Should cancer patients be screened for hepatitis infections? – Medical News Bulletin

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The surge of blood-borne diseases like hepatitis infections & HIV is a global health issue. A team of doctors recently aimed to identify the significance of screening these infections in cancer patients.

Hepatitis infections and HIV are in growing numbers all over the world. There are several initiatives from the World Health Organization (WHO) and other health organisations to diagnose these conditions early and offer the necessary treatment. However, routine screening of hepatitis infections and HIV is not done in cancer patients.

Early diagnosis of hepatitis infections in cancer patients mitigates unfavourable results

Cancer therapy could alter the immune status of the patients and cause reactivation of viral hepatitis. Early detection of hepatitis infections and HIV thus help in modifying their treatment protocol. Moreover, there is a risk of transmitting the infection to others. Hence, it is important to screen cancer patients for hepatitis infections and HIV.

A study was conducted by SWOG Cancer Research Network and published in JAMA Oncology, in this study, recently diagnosed cancer patients who were more than 18 years of age, were selected and tested for HBV, HCV and HIV using simple blood tests. Patients within 120days of their cancer diagnosis were selected for the study. They attended a questionnaire related to demographics and risk factors for hepatitis infections and HIV. 60.4% of them were females and 18.1% were black and 18.3% of them were of Hispanic origin. Majority of them had breast (34.7%), blood/marrow (12.1%), colorectal (11.9%) and lung (11.7%) carcinoma.

Hepatitis infection rates correspond to that found in the general US population

Amongst the hepatitis patients, 6.5% already had Hepatitis B infection, chronic hepatitis B infection was found in 0.6%, and hepatitis C in 2.4% cases. HIV was diagnosed in only 1.1% of the patients. These rates were close to that found in the general US population. Out of these, newly diagnosed ones were eight patients (42.1%)  with hepatitis B, two patients (5.9%) with HIV and twenty-two(31%) with hepatitis C infection. These results reflect the magnitude of undetected hepatitis infection amongst cancer patients. Hepatitis infections were more common in liver cancer patients. A significant number of participants had no identifiable risk factors for hepatitis infections and HIV.

A change in cancer treatment protocol was seen in the newly diagnosed cases of HIV and hepatitis infection. The majority with hepatitis infections (73.3% of chronic hepatitis B) and HIV (66.7%) were started on antiviral drugs. 58.5% of the infected patients had a change in their cancer treatment regimen within six months, especially in newly diagnosed patients. This change in the treatment protocol was done to avoid complications like liver failure and kidney disease.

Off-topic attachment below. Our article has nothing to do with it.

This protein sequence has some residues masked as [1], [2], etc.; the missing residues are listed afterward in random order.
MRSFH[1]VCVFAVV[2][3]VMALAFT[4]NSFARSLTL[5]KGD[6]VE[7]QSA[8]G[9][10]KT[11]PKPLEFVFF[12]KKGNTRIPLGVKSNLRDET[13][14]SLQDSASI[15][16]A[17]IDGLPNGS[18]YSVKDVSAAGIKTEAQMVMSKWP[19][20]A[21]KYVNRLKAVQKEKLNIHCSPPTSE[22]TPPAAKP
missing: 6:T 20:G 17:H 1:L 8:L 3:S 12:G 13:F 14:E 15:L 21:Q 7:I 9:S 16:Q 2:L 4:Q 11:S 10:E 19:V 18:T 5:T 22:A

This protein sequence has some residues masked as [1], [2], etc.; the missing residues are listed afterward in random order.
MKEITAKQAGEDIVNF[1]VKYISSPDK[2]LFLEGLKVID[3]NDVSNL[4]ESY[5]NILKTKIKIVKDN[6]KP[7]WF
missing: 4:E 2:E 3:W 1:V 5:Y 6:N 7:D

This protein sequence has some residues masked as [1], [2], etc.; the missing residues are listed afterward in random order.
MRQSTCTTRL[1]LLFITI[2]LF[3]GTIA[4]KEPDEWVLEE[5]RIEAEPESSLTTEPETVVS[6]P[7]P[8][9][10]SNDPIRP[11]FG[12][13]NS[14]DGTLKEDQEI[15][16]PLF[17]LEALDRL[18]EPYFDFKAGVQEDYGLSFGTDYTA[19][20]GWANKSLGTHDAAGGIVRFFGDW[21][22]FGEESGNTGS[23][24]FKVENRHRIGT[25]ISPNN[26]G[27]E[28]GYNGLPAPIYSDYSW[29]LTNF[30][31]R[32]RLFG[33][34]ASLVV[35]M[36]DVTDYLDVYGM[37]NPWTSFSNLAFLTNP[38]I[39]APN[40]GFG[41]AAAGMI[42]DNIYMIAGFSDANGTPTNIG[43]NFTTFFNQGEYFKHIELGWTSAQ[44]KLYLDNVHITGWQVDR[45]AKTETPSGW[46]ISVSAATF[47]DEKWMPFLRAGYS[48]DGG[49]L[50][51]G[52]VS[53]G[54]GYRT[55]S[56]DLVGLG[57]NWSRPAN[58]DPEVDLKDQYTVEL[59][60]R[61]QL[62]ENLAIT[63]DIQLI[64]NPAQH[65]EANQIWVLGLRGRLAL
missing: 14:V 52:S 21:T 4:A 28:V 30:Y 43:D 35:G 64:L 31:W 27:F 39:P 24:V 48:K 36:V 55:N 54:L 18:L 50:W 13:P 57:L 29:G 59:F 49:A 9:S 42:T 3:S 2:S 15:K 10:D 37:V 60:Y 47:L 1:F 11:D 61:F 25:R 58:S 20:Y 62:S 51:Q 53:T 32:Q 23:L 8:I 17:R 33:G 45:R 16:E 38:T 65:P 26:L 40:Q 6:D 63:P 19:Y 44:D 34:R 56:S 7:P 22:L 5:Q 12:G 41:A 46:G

This study involved a significant number of cancer patients from diverse geographic, ethnic and racial backgrounds. However, there were some limitations too. There was no single standardised method to detect hepatitis B. Further research is required to evaluate the effect of antiviral medication on these patients.

This study highlights the importance of testing for hepatitis infections in cancer patients. Newer anti-cancer medicines can affect the immune system. These drugs are increasingly used, which can lead to the re-activation of hepatitis infections. Joseph M.Unger, one of the researchers stated in a press release, “From a public health perspective, chronic hepatitis B and hepatitis C are a significant challenge, since these infections affect millions of Americans, including many patients with cancer. Testing cancer patients for these diseases could catch a lot of undiagnosed cases and help modify their cancer care to improve outcomes.”

Universal screening of hepatitis infections should be carried out in cancer patients. Although it may cause undue anxiety and additional treatment burden, early detection of hepatitis would prevent possible flare-ups and adverse outcome during the treatment of these cancer patients.

Written by Dr. Radhika Baitari, MS

References:

  1. Ramsey S, Unger J, Baker L, Little R, Loomba R, Hwang J et al. Prevalence of Hepatitis B Virus, Hepatitis C Virus, and HIV Infection Among Patients With Newly Diagnosed Cancer From Academic and Community Oncology Practices. JAMA Oncology. 2019;.
  2. Many hepatitis infections go undiagnosed in cancer patients [Internet]. EurekAlert!. 2019 [cited 7 February 2019]. Available from: https://www.eurekalert.org/pub_releases/2019-01/smhi011619.php

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